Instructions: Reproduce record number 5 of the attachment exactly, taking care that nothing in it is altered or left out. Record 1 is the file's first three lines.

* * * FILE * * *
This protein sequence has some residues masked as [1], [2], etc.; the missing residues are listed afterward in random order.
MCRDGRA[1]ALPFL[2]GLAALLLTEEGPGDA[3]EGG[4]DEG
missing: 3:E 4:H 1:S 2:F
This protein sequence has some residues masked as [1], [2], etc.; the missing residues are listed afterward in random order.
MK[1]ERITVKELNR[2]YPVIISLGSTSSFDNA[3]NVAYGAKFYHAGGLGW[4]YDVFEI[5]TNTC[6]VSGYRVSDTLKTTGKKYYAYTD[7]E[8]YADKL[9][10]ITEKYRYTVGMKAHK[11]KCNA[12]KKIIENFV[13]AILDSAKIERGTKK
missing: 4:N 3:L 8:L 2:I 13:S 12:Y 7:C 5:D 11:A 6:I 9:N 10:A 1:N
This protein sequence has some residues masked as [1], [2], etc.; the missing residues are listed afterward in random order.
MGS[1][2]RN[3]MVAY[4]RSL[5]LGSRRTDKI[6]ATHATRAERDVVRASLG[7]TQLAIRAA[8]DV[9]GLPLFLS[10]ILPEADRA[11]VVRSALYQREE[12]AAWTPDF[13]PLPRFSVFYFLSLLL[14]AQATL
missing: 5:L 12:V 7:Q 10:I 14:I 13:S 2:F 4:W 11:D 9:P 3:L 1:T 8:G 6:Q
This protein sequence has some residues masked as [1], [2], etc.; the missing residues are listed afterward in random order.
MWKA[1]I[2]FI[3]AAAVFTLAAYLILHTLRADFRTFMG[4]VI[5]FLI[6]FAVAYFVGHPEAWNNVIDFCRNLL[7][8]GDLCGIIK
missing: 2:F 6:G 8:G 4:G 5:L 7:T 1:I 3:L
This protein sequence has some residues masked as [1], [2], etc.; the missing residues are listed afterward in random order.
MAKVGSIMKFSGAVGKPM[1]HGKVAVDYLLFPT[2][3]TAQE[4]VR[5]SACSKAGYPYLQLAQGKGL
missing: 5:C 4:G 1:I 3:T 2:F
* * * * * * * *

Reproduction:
This protein sequence has some residues masked as [1], [2], etc.; the missing residues are listed afterward in random order.
MAKVGSIMKFSGAVGKPM[1]HGKVAVDYLLFPT[2][3]TAQE[4]VR[5]SACSKAGYPYLQLAQGKGL
missing: 5:C 4:G 1:I 3:T 2:F